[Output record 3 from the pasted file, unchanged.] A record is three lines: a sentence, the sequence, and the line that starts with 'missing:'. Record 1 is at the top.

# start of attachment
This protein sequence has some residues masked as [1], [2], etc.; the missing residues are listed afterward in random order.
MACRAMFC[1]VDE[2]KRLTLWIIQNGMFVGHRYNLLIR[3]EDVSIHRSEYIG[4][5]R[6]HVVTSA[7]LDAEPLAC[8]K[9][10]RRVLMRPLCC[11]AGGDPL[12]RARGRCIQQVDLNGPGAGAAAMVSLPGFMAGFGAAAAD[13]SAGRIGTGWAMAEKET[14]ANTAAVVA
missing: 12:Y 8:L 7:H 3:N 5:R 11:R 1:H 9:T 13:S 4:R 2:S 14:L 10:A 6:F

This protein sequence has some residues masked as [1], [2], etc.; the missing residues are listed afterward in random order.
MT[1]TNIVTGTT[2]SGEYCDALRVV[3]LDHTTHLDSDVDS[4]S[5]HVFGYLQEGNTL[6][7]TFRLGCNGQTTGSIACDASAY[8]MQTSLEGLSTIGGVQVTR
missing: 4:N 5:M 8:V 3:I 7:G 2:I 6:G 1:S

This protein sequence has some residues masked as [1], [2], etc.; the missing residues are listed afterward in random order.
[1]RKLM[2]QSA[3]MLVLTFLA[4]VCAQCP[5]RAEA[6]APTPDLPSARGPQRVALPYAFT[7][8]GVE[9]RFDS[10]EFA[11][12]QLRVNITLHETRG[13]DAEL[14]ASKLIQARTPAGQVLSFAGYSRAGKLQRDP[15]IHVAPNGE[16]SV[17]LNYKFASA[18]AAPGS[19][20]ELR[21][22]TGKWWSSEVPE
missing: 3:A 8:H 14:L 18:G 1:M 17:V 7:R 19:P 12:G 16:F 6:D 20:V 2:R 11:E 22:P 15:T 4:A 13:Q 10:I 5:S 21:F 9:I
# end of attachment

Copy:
This protein sequence has some residues masked as [1], [2], etc.; the missing residues are listed afterward in random order.
[1]RKLM[2]QSA[3]MLVLTFLA[4]VCAQCP[5]RAEA[6]APTPDLPSARGPQRVALPYAFT[7][8]GVE[9]RFDS[10]EFA[11][12]QLRVNITLHETRG[13]DAEL[14]ASKLIQARTPAGQVLSFAGYSRAGKLQRDP[15]IHVAPNGE[16]SV[17]LNYKFASA[18]AAPGS[19][20]ELR[21][22]TGKWWSSEVPE
missing: 3:A 8:H 14:L 18:G 1:M 17:V 7:R 19:P 12:G 16:F 6:D 20:V 2:R 11:E 22:P 15:T 4:A 13:Q 10:I 5:S 21:F 9:I